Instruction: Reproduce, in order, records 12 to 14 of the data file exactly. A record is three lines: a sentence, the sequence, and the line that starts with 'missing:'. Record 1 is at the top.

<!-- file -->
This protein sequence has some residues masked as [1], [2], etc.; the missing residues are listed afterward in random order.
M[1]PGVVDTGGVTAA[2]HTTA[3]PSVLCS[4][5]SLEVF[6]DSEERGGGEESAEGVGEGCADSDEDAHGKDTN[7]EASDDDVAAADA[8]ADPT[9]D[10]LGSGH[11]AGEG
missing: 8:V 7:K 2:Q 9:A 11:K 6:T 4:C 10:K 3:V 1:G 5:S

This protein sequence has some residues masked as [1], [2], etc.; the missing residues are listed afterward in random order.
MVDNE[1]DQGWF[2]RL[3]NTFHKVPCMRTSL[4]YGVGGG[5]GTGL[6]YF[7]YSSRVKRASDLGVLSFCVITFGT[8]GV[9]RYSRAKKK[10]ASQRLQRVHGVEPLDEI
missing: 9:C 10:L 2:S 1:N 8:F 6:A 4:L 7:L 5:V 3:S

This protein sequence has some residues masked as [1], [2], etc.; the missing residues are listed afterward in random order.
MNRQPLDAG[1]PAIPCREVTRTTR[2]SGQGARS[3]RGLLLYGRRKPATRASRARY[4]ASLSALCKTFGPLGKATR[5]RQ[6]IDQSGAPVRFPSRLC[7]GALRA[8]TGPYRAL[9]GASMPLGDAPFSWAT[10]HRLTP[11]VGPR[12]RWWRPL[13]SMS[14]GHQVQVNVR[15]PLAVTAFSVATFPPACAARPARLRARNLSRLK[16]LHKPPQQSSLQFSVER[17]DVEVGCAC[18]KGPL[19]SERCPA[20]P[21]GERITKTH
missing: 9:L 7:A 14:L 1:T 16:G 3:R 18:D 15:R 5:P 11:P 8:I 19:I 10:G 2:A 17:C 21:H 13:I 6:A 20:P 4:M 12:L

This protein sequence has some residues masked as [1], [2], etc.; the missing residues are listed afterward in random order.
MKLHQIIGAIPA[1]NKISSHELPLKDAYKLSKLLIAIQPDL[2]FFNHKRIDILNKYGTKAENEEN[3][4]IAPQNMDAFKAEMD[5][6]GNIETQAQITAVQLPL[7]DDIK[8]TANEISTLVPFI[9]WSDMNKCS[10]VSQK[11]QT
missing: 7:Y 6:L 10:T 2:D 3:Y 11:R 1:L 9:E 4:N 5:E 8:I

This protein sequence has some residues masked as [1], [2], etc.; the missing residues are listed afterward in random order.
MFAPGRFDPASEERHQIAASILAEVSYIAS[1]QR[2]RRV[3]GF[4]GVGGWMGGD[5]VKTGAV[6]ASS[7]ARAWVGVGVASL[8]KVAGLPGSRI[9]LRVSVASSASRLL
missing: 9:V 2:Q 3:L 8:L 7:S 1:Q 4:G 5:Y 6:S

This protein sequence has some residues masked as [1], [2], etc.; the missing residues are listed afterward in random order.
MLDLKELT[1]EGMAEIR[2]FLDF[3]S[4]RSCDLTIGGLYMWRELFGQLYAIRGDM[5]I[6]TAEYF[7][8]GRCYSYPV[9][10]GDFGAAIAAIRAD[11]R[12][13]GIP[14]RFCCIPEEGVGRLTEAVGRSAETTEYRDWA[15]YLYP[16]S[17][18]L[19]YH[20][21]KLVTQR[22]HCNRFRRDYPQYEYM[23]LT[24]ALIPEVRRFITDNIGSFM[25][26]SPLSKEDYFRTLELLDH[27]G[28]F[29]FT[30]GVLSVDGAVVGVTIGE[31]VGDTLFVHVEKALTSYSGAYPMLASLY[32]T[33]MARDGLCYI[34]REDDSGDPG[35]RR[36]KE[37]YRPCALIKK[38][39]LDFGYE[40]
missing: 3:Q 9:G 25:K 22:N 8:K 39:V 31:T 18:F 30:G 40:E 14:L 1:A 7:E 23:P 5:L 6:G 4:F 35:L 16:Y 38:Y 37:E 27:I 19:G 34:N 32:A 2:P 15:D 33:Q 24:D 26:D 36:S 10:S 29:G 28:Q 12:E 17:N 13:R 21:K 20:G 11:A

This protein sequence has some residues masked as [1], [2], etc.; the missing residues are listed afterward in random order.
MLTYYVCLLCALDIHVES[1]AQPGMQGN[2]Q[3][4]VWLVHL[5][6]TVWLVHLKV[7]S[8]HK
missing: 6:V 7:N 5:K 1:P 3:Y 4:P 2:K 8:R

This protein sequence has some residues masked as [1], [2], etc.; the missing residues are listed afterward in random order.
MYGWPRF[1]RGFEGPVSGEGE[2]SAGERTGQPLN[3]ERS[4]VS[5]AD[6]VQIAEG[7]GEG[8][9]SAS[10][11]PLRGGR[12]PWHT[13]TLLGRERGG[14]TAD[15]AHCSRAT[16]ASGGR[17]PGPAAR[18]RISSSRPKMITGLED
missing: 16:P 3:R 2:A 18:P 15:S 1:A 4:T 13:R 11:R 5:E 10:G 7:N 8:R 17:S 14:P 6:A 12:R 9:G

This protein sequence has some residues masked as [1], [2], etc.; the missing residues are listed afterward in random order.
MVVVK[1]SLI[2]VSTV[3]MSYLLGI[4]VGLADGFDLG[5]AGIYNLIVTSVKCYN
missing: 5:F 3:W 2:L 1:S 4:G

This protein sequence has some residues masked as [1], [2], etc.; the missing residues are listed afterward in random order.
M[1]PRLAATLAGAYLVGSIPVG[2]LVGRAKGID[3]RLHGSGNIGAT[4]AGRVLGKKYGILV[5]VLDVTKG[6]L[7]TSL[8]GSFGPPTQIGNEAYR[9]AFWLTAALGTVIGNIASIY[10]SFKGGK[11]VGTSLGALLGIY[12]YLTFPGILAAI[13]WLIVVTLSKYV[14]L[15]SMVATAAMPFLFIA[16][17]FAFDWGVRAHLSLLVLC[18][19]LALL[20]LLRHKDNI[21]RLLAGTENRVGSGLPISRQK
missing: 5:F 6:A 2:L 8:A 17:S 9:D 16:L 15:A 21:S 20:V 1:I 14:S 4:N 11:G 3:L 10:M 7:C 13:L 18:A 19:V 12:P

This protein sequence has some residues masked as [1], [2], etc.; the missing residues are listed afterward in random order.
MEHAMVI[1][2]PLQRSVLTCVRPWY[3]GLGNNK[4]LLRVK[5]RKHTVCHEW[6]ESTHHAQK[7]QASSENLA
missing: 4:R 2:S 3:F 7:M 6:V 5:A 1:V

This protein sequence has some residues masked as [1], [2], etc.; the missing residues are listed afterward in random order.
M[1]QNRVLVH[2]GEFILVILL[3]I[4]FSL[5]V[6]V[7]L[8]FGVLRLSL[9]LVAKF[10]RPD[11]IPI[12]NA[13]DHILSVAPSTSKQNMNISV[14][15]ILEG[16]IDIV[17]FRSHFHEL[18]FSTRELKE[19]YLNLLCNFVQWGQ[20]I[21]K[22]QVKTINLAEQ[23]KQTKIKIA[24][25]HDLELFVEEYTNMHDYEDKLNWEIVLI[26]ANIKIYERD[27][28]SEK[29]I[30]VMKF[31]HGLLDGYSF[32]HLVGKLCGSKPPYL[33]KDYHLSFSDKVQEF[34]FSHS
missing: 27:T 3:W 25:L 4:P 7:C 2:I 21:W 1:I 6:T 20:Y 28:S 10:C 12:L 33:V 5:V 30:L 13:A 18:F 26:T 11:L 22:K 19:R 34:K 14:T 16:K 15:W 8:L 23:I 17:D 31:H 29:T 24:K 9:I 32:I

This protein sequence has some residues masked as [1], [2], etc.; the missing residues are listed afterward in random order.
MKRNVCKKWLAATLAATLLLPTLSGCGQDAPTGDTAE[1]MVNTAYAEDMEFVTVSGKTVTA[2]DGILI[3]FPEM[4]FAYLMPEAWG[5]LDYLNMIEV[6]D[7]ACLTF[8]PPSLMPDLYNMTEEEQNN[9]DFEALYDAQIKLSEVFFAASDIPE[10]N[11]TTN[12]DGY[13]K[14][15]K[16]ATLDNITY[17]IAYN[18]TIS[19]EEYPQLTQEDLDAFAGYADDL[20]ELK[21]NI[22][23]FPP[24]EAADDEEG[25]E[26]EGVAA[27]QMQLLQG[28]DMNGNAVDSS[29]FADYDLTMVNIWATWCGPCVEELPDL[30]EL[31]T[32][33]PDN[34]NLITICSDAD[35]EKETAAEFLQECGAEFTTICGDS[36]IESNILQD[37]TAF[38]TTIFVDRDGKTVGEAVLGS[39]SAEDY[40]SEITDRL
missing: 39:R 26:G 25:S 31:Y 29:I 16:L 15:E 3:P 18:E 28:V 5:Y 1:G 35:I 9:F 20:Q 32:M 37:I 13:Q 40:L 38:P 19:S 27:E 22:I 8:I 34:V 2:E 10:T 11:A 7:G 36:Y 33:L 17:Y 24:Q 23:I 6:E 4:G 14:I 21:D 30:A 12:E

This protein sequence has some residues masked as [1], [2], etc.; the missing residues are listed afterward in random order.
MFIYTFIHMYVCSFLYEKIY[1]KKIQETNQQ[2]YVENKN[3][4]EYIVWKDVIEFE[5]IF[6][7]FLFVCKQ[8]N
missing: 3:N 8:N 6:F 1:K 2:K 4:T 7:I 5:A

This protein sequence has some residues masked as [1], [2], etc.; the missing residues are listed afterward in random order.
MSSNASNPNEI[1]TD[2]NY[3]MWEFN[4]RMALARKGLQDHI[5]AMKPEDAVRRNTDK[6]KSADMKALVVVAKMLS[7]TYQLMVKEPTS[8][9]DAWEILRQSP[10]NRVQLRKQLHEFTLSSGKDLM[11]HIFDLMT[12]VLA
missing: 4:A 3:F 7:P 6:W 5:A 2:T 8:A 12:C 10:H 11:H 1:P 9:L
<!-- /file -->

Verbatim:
This protein sequence has some residues masked as [1], [2], etc.; the missing residues are listed afterward in random order.
M[1]QNRVLVH[2]GEFILVILL[3]I[4]FSL[5]V[6]V[7]L[8]FGVLRLSL[9]LVAKF[10]RPD[11]IPI[12]NA[13]DHILSVAPSTSKQNMNISV[14][15]ILEG[16]IDIV[17]FRSHFHEL[18]FSTRELKE[19]YLNLLCNFVQWGQ[20]I[21]K[22]QVKTINLAEQ[23]KQTKIKIA[24][25]HDLELFVEEYTNMHDYEDKLNWEIVLI[26]ANIKIYERD[27][28]SEK[29]I[30]VMKF[31]HGLLDGYSF[32]HLVGKLCGSKPPYL[33]KDYHLSFSDKVQEF[34]FSHS
missing: 27:T 3:W 25:L 4:P 7:C 2:I 21:W 1:I 6:T 20:Y 28:S 10:C 12:L 33:V 5:V 30:L 13:A 18:F 26:T 11:L 22:K 19:R 34:K 14:T 16:K 15:W 8:L 23:I 17:D 31:H 29:T 24:K 9:I 32:I

This protein sequence has some residues masked as [1], [2], etc.; the missing residues are listed afterward in random order.
MKRNVCKKWLAATLAATLLLPTLSGCGQDAPTGDTAE[1]MVNTAYAEDMEFVTVSGKTVTA[2]DGILI[3]FPEM[4]FAYLMPEAWG[5]LDYLNMIEV[6]D[7]ACLTF[8]PPSLMPDLYNMTEEEQNN[9]DFEALYDAQIKLSEVFFAASDIPE[10]N[11]TTN[12]DGY[13]K[14][15]K[16]ATLDNITY[17]IAYN[18]TIS[19]EEYPQLTQEDLDAFAGYADDL[20]ELK[21]NI[22][23]FPP[24]EAADDEEG[25]E[26]EGVAA[27]QMQLLQG[28]DMNGNAVDSS[29]FADYDLTMVNIWATWCGPCVEELPDL[30]EL[31]T[32][33]PDN[34]NLITICSDAD[35]EKETAAEFLQECGAEFTTICGDS[36]IESNILQD[37]TAF[38]TTIFVDRDGKTVGEAVLGS[39]SAEDY[40]SEITDRL
missing: 39:R 26:G 25:S 31:Y 29:I 16:L 15:E 3:P 18:E 28:V 5:Y 1:G 35:I 9:F 20:Q 32:M 37:I 13:Q 40:L 38:P 19:S 27:E 22:I 8:I 34:V 2:E 10:T 11:A 7:G 36:Y 33:L 17:Y 24:Q 23:I 6:E 4:G 14:I 21:D 30:A 12:E

This protein sequence has some residues masked as [1], [2], etc.; the missing residues are listed afterward in random order.
MFIYTFIHMYVCSFLYEKIY[1]KKIQETNQQ[2]YVENKN[3][4]EYIVWKDVIEFE[5]IF[6][7]FLFVCKQ[8]N
missing: 3:N 8:N 6:F 1:K 2:K 4:T 7:I 5:A